The current, permanent, in-force federal laws regulating verdict are compiled in the United States Code under Title 18, Part II, Chapter 225. It constitutes “prima facie” evidence of statutes relating to Criminal Procedure (including verdict) of the United States. The readers can further narrow their legal research on the topic by chapter and subchapter.

Resources

See Also

  • Legal Topics.
  • jeopardy; sentence.

    courts of law

    Further Reading (Articles)

    Verdict that causes headaches for judges – but relief for those freed ANALYSIS, The Scotsman; May 27, 2003; JOHN ROBERTSON

    Not proven verdict goes on trial at Holyrood for the first time, The Herald; March 29, 2007; ROB ROBERTSON

    McVeigh Verdict, NPR Morning Edition; June 3, 1997; Wade Goodwyn, Bob Edwards

    Verdict aftermath more tears than fireworks in Los Angeles, Oakland Tribune; July 8, 2010; Chris Metinko

    When is an inconsistent verdict not inconsistent?(Florida law), Florida Bar Journal; December 1, 2000; Hopkins, Kimberly Nolen

    Gaa: Verdicts, The Mirror (London, England); March 20, 1999

    WEEKEND VERDICTS.(Sport), The Mirror (London, England); October 11, 2003

    The third verdict Should its days be numbered?, The Herald; March 29, 2007

    ALM Acquires Verdict Research Group, Inc. Real Estate Weekly News; August 6, 2010

    Lawyers: Split Verdicts Not Uncommon, Have Different Causes, Standard-Speaker (Hazleton, PA); January 31, 2011; Peter E Bortner

    Fake court verdicts brought to light, The Kathmandu Post; February 8, 2009

    Top 10 jury verdicts of 2010, Long Island Business News; January 28, 2011; John Callegari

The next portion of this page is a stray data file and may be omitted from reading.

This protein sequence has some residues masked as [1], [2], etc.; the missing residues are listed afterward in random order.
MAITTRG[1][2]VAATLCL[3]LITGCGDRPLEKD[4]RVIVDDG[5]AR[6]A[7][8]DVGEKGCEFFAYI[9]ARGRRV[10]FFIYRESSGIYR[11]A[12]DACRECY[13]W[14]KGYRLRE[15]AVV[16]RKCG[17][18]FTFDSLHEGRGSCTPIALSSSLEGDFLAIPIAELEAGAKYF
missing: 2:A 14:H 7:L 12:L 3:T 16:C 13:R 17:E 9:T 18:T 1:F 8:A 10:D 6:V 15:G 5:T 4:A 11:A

Total Top Ten verdict awards for 2007 is smallest in 14 years, Lawyers USA; January 14, 2008; Bill Ibelle

    Top 10 Jury Verdicts of 2009, Long Island Business News; February 19, 2010

    The fate of verdict sheets in N.Y., Daily Record (Rochester, NY); June 24, 2009; Elizabeth Stull

    Top Ten Jury Verdicts of 2009, Lawyers USA; January 15, 2010; Justin Rebello

    Handicapping the Obamacare Verdict, The Washington Post; June 23, 2012; Petri, Alexandra

    2005’s top 10 verdicts smaller than the verdict in corresponding position last year, Long Island Business News; January 27, 2006; Bill Ibelle and Jeremy Harrell

    Port Said Verdict Echoes across Nation, Daily News Egypt (Egypt); March 9, 2013

    Blair: The Verdict; AS HE BECOMES THE LONGEST-SERVING LABOUR PRIME MINISTER IN HISTORY, WE PRESENT, The Mirror (London, England); August 2, 2003

    Trial Trial by Jury The Verdict

    Introduction to Verdict

    At the conclusion of the charge, the jury retires from the courtroom to decide on its verdict. The verdict of a jury terminates the trial. In a case tried before a judge sitting alone, the decision of the judge constitutes a termination of the trial.” (1)

    Concept of Verdict in Constitutional Law

    The following is a very basic definition of Verdict in this context: The finding or judgment of a court

    Concept of Verdict in Political Science

    The following is a very basic definition of Verdict in relation to the election system and the U.S Congress: The finding or judgment of a court

    Resources

    Notes and References

    Guide to Verdict

    Verdict Definition in the context of the Federal Court System

    The decision of a trial jury or a judge that determines the guilt or innocence of a criminal defendant, or that determines the final outcome of a civil case.

    Verdict: Open and Free Legal Research of US Law